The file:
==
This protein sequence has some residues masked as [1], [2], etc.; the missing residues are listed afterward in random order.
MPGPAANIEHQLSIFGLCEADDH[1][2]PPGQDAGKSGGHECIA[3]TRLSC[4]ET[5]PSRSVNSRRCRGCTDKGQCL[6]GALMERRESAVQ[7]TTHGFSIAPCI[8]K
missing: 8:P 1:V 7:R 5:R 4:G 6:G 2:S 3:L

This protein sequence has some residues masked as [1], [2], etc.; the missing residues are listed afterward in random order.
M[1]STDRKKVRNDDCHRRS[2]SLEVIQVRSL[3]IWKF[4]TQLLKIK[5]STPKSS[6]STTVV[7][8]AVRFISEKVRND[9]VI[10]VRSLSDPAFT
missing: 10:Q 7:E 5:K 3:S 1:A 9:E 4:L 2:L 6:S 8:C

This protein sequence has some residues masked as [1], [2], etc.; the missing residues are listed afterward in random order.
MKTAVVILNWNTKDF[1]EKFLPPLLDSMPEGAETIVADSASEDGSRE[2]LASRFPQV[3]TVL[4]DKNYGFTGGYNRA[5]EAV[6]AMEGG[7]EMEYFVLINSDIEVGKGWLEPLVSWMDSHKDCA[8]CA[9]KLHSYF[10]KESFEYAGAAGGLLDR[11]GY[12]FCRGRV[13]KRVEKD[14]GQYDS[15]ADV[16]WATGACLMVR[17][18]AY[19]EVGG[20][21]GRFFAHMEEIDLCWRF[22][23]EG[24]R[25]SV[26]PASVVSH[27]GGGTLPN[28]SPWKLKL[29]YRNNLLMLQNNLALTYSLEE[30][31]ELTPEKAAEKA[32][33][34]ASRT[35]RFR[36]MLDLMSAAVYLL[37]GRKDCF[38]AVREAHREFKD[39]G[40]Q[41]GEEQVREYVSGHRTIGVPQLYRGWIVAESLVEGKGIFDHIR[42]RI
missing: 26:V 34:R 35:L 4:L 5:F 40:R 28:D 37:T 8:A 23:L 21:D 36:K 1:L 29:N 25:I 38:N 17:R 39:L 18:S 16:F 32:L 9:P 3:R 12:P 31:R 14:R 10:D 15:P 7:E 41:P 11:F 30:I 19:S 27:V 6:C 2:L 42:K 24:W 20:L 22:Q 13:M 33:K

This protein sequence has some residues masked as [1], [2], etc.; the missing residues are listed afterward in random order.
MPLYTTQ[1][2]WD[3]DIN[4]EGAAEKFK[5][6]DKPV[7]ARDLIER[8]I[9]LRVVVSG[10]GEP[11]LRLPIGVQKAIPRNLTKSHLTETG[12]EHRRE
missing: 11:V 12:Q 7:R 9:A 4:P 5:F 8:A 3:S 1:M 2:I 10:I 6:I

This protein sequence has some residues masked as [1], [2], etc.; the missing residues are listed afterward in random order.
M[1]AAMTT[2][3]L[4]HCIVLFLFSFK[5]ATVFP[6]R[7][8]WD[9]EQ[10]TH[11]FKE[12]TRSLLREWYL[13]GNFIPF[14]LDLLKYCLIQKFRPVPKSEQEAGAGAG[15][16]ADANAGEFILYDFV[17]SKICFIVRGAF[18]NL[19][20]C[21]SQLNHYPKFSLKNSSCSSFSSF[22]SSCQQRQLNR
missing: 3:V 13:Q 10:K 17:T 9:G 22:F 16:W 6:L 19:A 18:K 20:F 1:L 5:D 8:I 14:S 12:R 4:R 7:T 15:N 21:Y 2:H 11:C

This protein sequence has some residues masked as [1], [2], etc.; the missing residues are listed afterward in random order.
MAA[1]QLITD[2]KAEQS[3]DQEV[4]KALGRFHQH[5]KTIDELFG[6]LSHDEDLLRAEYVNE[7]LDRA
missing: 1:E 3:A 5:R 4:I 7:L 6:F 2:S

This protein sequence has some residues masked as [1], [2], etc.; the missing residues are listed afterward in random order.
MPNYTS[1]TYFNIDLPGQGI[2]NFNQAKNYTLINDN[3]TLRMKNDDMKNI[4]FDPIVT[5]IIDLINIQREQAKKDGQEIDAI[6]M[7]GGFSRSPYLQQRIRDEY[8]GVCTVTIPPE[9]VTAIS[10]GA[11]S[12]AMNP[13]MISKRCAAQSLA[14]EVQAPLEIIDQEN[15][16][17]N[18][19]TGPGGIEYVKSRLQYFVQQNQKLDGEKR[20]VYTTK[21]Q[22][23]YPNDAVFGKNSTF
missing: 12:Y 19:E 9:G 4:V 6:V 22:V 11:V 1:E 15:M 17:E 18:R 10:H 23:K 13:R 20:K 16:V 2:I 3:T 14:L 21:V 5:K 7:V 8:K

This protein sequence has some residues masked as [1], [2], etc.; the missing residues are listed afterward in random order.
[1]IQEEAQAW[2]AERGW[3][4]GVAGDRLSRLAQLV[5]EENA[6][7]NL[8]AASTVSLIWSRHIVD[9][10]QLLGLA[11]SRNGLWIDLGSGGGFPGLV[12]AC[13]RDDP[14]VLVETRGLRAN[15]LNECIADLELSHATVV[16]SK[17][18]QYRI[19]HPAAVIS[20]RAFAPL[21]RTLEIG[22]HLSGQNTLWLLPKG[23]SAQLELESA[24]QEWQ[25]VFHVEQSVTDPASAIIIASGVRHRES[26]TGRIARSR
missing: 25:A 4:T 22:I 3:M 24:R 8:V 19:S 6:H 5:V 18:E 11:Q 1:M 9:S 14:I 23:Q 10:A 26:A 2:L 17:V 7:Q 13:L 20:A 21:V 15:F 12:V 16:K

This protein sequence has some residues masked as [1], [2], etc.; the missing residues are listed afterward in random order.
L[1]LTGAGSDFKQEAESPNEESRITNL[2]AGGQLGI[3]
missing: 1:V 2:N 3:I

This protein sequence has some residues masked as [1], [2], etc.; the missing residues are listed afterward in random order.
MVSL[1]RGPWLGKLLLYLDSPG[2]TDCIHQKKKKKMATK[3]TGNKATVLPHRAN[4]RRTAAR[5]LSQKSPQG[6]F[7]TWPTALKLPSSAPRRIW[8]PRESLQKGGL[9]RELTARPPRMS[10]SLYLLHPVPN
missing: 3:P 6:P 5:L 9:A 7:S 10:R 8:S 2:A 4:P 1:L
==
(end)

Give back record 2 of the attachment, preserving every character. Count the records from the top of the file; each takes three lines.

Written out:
This protein sequence has some residues masked as [1], [2], etc.; the missing residues are listed afterward in random order.
M[1]STDRKKVRNDDCHRRS[2]SLEVIQVRSL[3]IWKF[4]TQLLKIK[5]STPKSS[6]STTVV[7][8]AVRFISEKVRND[9]VI[10]VRSLSDPAFT
missing: 10:Q 7:E 5:K 3:S 1:A 9:E 4:L 2:L 6:S 8:C